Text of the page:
NEW DELHI: Nobel laureate Kailash Satyarthi underlined the need for an international child welfare agency for developing holistic policies for children, saying it was a "nightmare" to work with multiple organisations at the global and domestic levels.
Terming the European refugee crisis as an emergency, he appealed to the countries of the region to open their "hearts and minds" in dealing with the influx as children were most vulnerable.
Satyarthi's remarks come ahead of his scheduled address to a special summit on Sustainable Development Goals (SDGs) on September 26 at New York as a part of the United Nations General Assembly.
He said Brazil stands out as an "example" in this regard while Argentina, Norway and other Scandinavian countries were also dealing with these issues in an impressive fashion. "Globally there is no holistic policy thinking towards children. Different UN agencies are responsible for different issues. Health is taken care by someone, child labour is ILO, UNESCO is lead agency on education but all these agencies have a big menu on their table.
"It is so compartmentalised with different agencies. If we rescue a girl who has been enslaved, trafficked, raped, who is denied education and she is suffering from different ailments. I had to deal with nine different agencies. How to coordinate with them, how to work with them, it is a nightmare even now," Satyarthi told PTI in an interview.
The child rights activist, who was jointly awarded the Nobel Peace Prize with teenage Pakistani education activist Malala Yousafzai last year, said formation of such a global agency has been one of his long-standing demands.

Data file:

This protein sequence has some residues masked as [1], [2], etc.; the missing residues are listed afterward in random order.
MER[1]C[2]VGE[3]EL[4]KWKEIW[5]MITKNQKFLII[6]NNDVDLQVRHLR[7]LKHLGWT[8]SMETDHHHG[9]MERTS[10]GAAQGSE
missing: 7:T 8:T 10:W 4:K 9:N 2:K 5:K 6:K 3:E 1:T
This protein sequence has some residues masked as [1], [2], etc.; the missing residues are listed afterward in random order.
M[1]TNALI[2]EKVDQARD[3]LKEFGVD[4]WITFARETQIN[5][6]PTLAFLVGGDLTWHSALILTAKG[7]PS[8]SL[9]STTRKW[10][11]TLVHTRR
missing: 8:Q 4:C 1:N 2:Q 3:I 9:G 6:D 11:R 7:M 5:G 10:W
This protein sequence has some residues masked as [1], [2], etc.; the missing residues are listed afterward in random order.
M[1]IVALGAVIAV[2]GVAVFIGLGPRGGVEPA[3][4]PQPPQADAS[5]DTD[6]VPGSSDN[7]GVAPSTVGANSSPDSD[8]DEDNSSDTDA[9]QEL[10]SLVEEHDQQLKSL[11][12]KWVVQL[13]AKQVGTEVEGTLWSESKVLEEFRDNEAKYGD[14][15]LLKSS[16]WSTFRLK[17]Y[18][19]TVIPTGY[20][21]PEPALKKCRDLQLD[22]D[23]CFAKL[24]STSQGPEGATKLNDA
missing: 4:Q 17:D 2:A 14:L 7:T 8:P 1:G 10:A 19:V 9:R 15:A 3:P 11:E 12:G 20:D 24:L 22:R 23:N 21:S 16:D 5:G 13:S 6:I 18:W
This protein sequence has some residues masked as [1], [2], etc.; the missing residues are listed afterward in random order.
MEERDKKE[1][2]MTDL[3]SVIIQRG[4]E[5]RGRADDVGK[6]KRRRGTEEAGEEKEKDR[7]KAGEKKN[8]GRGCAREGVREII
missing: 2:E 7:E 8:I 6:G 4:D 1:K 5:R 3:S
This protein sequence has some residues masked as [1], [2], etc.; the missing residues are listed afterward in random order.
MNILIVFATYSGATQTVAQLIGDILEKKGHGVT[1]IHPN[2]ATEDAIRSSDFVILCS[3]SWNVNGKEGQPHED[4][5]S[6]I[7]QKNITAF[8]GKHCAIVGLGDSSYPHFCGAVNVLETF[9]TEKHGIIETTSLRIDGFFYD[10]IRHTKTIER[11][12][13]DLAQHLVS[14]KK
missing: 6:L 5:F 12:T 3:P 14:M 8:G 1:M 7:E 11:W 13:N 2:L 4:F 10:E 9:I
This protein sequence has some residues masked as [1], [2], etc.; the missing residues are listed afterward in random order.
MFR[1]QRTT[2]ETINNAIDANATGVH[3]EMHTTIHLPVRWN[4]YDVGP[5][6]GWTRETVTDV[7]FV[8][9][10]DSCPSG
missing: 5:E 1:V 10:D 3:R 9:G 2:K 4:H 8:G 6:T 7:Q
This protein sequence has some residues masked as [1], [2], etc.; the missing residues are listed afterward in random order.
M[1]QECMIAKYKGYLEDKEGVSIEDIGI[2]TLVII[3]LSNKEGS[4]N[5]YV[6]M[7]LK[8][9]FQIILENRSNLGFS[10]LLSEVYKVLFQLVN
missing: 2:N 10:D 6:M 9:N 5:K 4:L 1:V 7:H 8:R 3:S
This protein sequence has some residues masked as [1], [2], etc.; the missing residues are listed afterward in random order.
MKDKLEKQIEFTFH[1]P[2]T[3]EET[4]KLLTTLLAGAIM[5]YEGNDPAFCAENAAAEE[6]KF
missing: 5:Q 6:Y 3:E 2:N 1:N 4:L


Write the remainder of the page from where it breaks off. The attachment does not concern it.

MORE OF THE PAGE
"We, the Kailash Satyarthi Children's foundation wanted to take up this. I have been demanding for quite sometime that there should be an international policy institute or think tank which can work in a more non-conventional manner," he said.
Satyarthi, whose organisation Bachpan Bachao Andolan (BBA) is credited with rescuing over 80,000 children since the late 1980s, said he plans to involve 100 million youth to become the "champions" for the cause of "left out" children.
"They can become volunteers, petitioners, they can work on social media. They can do many things in harnessing their energy and feel good about what they have done. So, this is a very conventional way of teaching non-violence and peace," he said. Satyarthi said involving the youth was necessary considering they were fast taking a violent turn across the world due to lack of opportunities to prove themselves in a positive way.
"Because the youth sometimes are seen more impatient, more intolerant and sometimes more violent. School, university, college going students become more reactive and that is growing.
"Youngsters don't want to listen because they are more into social media and these kind of things and internet so what the temple priest, church leader or these kind of faith leaders say they do not care much about it," he said. Satyarthi said the contradiction of modern world was that in spite of "globalisation of knowledge and economy" there were no takers for "globalised outlook towards life and issues."